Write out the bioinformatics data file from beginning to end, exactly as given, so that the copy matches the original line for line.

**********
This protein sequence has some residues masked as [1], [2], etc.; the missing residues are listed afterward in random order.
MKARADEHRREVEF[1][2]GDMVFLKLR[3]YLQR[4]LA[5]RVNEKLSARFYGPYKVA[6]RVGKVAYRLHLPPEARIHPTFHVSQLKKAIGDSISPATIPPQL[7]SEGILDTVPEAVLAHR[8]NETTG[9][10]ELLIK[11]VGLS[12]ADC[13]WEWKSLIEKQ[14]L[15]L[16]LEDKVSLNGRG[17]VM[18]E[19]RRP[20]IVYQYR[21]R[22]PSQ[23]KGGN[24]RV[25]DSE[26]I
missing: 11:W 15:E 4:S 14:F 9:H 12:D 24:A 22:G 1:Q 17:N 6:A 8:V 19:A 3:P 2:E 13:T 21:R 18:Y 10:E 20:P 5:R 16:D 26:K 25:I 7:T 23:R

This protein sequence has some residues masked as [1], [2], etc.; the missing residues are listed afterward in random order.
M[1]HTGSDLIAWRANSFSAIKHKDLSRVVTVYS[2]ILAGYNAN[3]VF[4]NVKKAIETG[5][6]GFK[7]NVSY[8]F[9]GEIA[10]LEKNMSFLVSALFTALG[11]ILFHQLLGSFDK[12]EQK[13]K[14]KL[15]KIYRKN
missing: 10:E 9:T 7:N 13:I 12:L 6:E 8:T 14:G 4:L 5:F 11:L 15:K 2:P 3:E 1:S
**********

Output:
This protein sequence has some residues masked as [1], [2], etc.; the missing residues are listed afterward in random order.
MKARADEHRREVEF[1][2]GDMVFLKLR[3]YLQR[4]LA[5]RVNEKLSARFYGPYKVA[6]RVGKVAYRLHLPPEARIHPTFHVSQLKKAIGDSISPATIPPQL[7]SEGILDTVPEAVLAHR[8]NETTG[9][10]ELLIK[11]VGLS[12]ADC[13]WEWKSLIEKQ[14]L[15]L[16]LEDKVSLNGRG[17]VM[18]E[19]RRP[20]IVYQYR[21]R[22]PSQ[23]KGGN[24]RV[25]DSE[26]I
missing: 11:W 15:E 4:S 14:F 9:H 12:D 24:A 22:G 1:Q 17:N 6:A 8:V 19:A 3:P 2:E 13:T 21:R 18:Y 10:E 20:P 5:R 16:D 26:K 25:I 7:T 23:R

This protein sequence has some residues masked as [1], [2], etc.; the missing residues are listed afterward in random order.
M[1]HTGSDLIAWRANSFSAIKHKDLSRVVTVYS[2]ILAGYNAN[3]VF[4]NVKKAIETG[5][6]GFK[7]NVSY[8]F[9]GEIA[10]LEKNMSFLVSALFTALG[11]ILFHQLLGSFDK[12]EQK[13]K[14]KL[15]KIYRKN
missing: 10:E 9:T 7:N 13:I 12:L 6:E 8:T 14:G 4:L 5:F 11:L 15:K 2:P 3:E 1:S